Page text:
The role of Helicobacter pylori in nonulcer dyspepsia. A debate--for

Gastroenterol Clin North Am. 1993 Mar;22(1):141-51.


Nonulcer (functional) dyspepsia is a common heterogenous disease resulting in upper gastrointestinal tract symptoms. Evidence would support that a subset of this disease is caused by H. pylori-induced gastritis. Despite the conflicting evidence, most studies evaluating H. pylori clearance and eradication, particularly the long-term studies, have observed clinical improvement in most subjects. Hill's concepts to distinguish causal from noncausal associations of an agent to a specific disease include the strength of association, consistency, specificity, temporality, biologic gradient, plausibility, coherence, experimental evidence, and analogy. There is considerable criticism of these nine aspects of epidemiologic evidence to judge whether an association is causal. These epidemiologic criteria to support that an association is causal are inappropriate when applied to H. pylori and NUD. First, the disease definition, based on clinical criteria, is imprecise, with poorly defined end points and considerable individual variability in interpretation. Second, it would appear that the cause is multifactorial, and thus, evaluation of one etiologic agent is inappropriate. In view of the potential factors to cause NUD, a scheme of treatment with a subset of eradication of H. pylori if present is advocated (Fig. 1). It is suggested that, because of the conflicting data in this area, subjects be entered into clinical trials, with eradication of H. pylori evaluated and long-term follow-up of symptoms accurately monitored.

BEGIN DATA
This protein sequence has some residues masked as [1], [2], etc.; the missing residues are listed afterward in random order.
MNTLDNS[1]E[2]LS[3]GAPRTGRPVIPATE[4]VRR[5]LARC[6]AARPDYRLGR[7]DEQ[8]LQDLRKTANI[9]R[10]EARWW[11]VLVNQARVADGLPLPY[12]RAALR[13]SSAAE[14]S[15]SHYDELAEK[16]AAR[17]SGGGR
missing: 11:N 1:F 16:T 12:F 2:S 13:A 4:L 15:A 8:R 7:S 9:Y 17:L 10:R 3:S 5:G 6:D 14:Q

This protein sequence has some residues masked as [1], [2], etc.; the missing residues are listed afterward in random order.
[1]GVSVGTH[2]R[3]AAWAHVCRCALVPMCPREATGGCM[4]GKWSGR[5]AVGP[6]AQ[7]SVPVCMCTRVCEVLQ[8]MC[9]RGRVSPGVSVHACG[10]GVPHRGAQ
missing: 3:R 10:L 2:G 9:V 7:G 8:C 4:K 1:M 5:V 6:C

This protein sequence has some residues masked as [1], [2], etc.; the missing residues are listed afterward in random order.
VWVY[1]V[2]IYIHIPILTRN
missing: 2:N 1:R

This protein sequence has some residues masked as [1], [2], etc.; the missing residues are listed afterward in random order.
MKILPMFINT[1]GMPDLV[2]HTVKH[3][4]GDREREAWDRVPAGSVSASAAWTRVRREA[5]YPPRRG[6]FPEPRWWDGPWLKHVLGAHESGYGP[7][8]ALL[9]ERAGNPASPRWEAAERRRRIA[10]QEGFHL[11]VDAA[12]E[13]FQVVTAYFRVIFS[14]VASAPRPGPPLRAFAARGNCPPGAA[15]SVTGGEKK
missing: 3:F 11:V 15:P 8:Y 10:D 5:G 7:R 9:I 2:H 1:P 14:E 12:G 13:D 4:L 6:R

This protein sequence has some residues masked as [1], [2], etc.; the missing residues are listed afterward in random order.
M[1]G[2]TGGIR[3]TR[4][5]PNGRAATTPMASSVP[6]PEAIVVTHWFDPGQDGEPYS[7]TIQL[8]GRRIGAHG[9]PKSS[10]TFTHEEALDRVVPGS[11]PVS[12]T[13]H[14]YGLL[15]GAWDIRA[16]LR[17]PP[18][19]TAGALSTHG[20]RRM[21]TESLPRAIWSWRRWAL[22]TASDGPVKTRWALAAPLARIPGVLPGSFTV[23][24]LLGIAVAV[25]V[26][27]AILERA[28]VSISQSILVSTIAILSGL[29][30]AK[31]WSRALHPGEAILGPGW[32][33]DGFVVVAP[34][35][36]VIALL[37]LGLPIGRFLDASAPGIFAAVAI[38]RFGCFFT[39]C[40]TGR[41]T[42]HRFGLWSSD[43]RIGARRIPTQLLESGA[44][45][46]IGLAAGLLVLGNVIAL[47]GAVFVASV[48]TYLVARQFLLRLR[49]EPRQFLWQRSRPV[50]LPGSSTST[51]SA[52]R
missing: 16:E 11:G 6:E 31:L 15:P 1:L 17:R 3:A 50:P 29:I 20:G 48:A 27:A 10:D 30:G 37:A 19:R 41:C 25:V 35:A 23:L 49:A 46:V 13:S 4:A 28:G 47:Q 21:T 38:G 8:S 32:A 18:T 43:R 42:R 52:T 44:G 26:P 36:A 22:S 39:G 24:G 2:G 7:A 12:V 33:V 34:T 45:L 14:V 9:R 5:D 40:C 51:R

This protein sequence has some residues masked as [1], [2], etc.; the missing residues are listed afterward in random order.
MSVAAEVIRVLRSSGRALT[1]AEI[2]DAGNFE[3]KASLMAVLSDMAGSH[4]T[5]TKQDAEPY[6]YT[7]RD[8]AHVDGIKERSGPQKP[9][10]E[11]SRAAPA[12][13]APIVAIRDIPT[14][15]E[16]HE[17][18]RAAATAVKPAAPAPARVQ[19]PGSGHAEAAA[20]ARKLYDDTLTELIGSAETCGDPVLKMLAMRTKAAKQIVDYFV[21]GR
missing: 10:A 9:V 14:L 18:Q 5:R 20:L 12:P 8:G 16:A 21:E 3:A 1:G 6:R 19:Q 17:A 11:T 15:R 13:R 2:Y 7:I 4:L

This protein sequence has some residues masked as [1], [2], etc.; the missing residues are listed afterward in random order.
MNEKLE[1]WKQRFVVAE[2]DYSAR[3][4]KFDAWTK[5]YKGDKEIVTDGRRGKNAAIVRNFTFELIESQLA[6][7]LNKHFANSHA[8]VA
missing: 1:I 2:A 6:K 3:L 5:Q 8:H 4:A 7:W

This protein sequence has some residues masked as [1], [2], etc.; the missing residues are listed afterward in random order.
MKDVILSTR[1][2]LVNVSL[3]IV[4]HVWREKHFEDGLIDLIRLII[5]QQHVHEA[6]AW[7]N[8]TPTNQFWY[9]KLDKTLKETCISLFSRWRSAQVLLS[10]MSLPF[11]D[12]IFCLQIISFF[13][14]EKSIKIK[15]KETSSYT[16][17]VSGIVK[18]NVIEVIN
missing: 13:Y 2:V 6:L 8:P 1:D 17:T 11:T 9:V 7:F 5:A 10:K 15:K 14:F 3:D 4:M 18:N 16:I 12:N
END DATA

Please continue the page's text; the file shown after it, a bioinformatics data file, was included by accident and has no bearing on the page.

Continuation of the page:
Publication types

  • Review

MeSH terms

  • Dyspepsia / microbiology*
  • Gastritis / microbiology
  • Helicobacter Infections / complications*
  • Helicobacter pylori*
  • Humans